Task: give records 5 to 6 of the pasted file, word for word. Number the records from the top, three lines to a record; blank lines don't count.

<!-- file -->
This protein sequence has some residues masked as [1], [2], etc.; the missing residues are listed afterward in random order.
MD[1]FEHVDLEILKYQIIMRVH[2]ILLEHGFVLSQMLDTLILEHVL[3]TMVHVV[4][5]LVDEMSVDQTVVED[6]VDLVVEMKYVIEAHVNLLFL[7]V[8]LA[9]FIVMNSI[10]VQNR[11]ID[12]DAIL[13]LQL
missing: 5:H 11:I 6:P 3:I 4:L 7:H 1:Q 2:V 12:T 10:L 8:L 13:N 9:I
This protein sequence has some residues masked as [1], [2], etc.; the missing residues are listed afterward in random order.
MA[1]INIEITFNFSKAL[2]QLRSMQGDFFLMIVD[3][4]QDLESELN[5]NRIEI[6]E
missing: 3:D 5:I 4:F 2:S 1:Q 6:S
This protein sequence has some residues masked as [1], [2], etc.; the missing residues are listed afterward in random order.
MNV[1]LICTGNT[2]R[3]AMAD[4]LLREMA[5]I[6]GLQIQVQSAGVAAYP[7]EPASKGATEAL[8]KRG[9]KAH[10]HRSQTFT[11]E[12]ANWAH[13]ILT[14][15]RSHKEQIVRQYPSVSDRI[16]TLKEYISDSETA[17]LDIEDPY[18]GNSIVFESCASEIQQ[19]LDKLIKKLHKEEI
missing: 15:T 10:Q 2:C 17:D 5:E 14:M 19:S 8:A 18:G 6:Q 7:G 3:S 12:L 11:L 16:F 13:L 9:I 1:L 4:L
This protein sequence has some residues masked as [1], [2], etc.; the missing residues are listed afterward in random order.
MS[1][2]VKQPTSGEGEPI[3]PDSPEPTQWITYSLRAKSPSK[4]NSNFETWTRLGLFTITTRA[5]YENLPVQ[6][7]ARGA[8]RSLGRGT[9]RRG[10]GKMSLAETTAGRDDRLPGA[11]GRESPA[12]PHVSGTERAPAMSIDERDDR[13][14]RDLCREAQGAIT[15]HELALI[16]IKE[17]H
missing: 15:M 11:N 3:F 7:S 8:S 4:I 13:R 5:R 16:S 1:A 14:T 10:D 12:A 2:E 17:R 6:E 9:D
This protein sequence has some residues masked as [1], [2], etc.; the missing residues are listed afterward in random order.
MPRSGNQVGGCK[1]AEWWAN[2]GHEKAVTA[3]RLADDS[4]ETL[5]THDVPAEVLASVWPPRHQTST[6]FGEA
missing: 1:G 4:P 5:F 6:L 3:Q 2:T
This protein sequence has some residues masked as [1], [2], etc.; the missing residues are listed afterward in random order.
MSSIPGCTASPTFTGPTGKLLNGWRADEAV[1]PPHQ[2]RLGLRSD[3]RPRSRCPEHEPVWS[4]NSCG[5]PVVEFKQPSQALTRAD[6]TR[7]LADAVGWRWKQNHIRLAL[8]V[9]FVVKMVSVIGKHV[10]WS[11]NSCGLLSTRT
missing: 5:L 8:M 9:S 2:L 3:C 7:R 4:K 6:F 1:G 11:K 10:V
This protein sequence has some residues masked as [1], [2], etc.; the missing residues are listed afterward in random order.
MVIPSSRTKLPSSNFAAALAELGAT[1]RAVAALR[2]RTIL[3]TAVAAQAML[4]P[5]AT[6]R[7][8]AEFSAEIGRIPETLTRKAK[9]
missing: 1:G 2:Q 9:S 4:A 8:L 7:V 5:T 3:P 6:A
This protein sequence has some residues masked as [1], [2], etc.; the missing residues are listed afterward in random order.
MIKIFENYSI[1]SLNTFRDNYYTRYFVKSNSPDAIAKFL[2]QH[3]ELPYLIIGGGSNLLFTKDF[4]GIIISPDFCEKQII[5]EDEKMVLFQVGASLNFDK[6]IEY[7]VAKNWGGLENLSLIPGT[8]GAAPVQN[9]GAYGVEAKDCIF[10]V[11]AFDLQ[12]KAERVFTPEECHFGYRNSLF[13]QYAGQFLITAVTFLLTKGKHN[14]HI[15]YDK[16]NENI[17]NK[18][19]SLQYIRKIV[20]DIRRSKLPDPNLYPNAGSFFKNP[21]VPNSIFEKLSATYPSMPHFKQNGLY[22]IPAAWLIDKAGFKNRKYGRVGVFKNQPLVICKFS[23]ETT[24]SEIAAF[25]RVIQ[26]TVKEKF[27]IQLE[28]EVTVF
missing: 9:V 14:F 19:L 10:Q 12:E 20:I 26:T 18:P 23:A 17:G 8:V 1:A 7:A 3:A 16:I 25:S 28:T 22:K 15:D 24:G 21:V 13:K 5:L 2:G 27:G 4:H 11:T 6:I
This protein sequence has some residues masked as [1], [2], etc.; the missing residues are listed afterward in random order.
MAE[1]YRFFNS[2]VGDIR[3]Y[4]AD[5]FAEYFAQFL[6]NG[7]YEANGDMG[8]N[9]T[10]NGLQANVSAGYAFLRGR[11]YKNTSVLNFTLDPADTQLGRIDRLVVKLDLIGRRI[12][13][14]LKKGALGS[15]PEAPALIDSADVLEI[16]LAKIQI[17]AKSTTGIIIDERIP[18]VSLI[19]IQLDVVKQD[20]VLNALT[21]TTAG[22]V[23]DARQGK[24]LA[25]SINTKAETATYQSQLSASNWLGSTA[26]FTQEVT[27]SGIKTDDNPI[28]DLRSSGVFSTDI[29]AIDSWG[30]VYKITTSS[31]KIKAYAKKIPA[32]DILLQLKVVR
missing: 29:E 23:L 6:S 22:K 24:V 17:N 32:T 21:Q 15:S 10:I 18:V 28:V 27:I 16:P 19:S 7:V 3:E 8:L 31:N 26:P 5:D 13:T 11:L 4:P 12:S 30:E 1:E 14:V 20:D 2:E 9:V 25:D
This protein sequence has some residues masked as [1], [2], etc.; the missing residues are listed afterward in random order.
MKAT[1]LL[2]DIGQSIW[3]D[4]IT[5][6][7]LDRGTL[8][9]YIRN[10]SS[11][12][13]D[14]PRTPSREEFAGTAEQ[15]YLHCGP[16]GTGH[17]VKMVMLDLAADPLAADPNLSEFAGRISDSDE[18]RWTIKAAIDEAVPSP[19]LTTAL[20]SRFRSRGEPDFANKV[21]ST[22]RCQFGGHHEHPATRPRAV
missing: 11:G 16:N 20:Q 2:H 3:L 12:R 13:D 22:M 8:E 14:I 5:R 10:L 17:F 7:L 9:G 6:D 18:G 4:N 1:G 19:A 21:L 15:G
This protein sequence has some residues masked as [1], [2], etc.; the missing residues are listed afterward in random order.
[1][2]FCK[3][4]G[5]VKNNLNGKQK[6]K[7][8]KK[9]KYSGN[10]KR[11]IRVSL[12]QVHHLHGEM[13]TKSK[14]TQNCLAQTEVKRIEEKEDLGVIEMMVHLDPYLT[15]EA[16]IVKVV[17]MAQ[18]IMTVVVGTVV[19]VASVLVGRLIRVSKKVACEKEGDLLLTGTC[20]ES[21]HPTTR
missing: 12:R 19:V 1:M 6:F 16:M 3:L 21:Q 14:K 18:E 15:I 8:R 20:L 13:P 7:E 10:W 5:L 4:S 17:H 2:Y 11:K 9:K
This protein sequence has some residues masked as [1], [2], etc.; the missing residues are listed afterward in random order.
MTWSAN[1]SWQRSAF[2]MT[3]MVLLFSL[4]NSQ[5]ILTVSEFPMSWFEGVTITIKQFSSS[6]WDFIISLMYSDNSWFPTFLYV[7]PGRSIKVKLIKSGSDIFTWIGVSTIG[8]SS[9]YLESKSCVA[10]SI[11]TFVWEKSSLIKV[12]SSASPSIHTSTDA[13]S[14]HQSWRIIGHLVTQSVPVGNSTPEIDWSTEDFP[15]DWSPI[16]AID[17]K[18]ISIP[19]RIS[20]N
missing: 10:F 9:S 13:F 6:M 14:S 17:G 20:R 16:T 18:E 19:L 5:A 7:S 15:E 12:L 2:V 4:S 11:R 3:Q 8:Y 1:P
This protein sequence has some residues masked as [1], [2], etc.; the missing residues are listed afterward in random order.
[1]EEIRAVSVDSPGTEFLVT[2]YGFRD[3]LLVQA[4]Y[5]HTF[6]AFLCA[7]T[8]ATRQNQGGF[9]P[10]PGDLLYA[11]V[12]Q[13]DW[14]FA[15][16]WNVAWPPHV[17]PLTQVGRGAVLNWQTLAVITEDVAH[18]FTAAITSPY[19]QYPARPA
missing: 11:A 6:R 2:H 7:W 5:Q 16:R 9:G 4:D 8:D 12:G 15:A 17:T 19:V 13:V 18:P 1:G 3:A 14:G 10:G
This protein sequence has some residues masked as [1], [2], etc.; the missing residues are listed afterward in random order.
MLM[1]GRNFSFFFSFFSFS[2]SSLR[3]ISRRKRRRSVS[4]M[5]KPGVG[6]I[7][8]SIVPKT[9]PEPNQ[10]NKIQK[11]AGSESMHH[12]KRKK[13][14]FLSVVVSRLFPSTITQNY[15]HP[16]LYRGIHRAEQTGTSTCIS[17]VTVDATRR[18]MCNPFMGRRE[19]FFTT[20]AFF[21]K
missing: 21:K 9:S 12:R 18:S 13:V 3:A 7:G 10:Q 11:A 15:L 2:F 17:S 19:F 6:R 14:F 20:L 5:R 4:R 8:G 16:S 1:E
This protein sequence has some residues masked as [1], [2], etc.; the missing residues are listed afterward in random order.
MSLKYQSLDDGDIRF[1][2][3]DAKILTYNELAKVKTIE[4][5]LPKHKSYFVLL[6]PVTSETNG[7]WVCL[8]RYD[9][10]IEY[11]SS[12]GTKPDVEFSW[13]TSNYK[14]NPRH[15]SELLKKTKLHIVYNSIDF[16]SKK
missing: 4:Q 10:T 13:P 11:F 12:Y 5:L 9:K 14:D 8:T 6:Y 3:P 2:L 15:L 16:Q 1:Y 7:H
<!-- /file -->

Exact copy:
This protein sequence has some residues masked as [1], [2], etc.; the missing residues are listed afterward in random order.
MPRSGNQVGGCK[1]AEWWAN[2]GHEKAVTA[3]RLADDS[4]ETL[5]THDVPAEVLASVWPPRHQTST[6]FGEA
missing: 1:G 4:P 5:F 6:L 3:Q 2:T
This protein sequence has some residues masked as [1], [2], etc.; the missing residues are listed afterward in random order.
MSSIPGCTASPTFTGPTGKLLNGWRADEAV[1]PPHQ[2]RLGLRSD[3]RPRSRCPEHEPVWS[4]NSCG[5]PVVEFKQPSQALTRAD[6]TR[7]LADAVGWRWKQNHIRLAL[8]V[9]FVVKMVSVIGKHV[10]WS[11]NSCGLLSTRT
missing: 5:L 8:M 9:S 2:L 3:C 7:R 4:K 6:F 1:G 11:K 10:V